The three categories of modality, as amended in accordance with these suggestions, will therefore stand thus:
1. Possibility and possibility not (to be).
2. Affirmative form and negative form of possibility and possibility not.
3. Affirmative necessity (command, imperative mode) and negative necessity = impossibility (inhibition, prohibition, negative form of the imperative mode).
Or, expressed verbally in the forms of the verb—1. “May be” and “may be not.” 2. “May be” and “may not be”; hypothetically “is” and “is not.” 3. “Must be,” “let it be,” “be”; and “must not be,” “let it not be,” “be not.”
But affirmative and negative necessity are not confined the imperative mode, or to the modal form of the verb. They glide in, in a very subtle manner, in connection with all native locutions in a way which is now to be pointed out. Positive necessity lurks in the compound alternative proposition, “either IS, or is NOT”; that is to say, it is all affirmative necessity by excluded middle that one or the other true. This predication may be made with positive certainty of everything, either that “it is” or “is not.” The alternative involved is therefore affirmative necessity, and we are, as it were, commanded to bide by the one or the other proposition. On the contrary, negative necessity is involved in the similar logical inhibition, or negative command, not to affirm that thing “is and is not” (meaning to be understood in the same time and the same sense), for this involves the logical principle of contradiction. Either “is” or “is not” as an unavailable alternative is therefore an expression of affirmative necessity; and “not (i.e. don’t say) is” and “is not” is a similar expression of negative necessity.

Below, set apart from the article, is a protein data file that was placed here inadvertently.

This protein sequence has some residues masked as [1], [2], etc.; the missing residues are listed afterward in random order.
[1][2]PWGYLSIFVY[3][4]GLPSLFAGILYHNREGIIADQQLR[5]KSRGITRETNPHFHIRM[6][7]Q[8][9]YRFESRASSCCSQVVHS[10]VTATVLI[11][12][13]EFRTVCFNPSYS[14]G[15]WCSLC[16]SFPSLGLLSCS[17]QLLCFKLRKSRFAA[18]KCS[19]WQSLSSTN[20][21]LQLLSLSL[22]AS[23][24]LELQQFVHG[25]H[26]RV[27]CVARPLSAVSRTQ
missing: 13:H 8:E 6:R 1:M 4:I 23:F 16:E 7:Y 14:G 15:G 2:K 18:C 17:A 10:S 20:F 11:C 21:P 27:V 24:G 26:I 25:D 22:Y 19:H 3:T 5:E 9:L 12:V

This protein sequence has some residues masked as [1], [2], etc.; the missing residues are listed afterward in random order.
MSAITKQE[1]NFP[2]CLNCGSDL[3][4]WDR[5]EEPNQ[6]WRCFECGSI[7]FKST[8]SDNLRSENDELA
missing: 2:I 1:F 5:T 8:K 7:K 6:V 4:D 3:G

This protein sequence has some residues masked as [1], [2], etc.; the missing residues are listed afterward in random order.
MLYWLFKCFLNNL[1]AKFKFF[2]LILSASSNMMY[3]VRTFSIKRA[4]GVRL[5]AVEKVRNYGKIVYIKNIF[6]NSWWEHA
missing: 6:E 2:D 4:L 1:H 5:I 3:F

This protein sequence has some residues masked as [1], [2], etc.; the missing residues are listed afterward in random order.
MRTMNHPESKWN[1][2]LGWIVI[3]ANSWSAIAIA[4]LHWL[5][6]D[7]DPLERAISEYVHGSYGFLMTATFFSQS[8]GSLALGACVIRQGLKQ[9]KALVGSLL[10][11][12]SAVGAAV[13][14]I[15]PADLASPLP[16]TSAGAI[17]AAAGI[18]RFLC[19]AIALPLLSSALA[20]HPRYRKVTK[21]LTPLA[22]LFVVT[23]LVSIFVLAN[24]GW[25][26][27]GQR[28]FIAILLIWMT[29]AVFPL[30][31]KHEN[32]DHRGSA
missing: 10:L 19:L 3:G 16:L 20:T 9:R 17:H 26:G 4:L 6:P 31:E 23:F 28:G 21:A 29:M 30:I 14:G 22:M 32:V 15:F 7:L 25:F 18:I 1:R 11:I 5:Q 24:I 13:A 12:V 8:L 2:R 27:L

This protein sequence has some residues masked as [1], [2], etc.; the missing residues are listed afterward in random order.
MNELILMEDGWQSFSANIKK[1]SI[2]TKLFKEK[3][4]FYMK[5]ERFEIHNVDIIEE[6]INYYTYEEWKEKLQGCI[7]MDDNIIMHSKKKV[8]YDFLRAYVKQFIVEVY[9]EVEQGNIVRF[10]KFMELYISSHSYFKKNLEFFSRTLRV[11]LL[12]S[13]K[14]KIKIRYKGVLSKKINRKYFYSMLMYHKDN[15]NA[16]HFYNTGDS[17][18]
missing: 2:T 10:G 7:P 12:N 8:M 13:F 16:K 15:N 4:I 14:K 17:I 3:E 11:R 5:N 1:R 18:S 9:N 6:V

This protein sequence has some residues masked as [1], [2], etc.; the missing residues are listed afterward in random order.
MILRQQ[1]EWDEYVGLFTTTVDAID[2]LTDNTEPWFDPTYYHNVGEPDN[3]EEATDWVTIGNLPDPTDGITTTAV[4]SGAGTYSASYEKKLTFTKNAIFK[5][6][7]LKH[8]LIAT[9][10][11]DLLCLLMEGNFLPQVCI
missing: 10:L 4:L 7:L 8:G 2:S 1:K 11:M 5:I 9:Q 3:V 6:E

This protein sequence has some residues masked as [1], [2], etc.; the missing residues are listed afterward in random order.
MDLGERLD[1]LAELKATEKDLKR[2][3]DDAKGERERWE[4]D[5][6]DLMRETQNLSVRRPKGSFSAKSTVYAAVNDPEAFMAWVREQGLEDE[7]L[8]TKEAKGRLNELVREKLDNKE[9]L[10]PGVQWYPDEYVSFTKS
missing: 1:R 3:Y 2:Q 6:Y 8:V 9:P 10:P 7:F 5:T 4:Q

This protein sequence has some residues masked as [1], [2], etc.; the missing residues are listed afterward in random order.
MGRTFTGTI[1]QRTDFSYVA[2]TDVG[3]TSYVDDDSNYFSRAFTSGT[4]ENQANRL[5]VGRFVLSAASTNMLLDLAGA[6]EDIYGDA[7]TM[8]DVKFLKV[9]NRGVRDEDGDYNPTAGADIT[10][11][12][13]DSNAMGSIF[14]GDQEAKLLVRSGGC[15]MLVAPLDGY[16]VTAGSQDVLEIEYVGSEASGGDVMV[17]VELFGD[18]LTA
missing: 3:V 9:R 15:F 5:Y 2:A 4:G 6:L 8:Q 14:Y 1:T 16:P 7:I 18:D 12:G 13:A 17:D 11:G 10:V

These considerations lead us to another important observation in close connection with logical accuracy and true definition, not so directly, however, involved in the subject of Kant’s categories. I refer to a prevalent, if not indeed, as I believe, a universal inaccuracy in the use of the terms “positive” and “negative.” Nothing is perhaps better established in the common idea, even with those most versed in critical discriminations, than that these two terms, positive and negative, are legitimately antithetical to each other, while yet this is not the case. The term truly antithetical to “negation” or “negative” is “affirmation” or “affirmative.” “Affirmative” and “negative” make therefore the true coupling of terms in this sense. The true antithet of “positive ” is, on contrary, “dubitative” or “doubtful.” A negative proposition is just as positive as an affirmative one. We deny as positively as we affirm; and that which is unpositive or nonpositive is simply undecided or doubtful.
There remains much to be said, in this connection, of the relation of the objective case to Objectivity, of the dative case to Teleology, etc. But, to avoid making this communication too long, I omit these additional considerations—say merely, in general terms, that Grammar repeats Logic throughout in a sense which has not heretofore been clearly expounded, or, so far as I am aware of, even intimated.
* The categories, as in Seelye’s translation of Schwegler’s History of Philosophy, are as follows:
Substance and Inherence, Possibility and Impossibility.
Cause and Dependence, Being and Not-Being
Reciprocal Action, Necessity and Accidence
from The Journal of Speculative Philosophy. St. Louis: Jul 1874. Vol. 8, Iss. 3; p. 268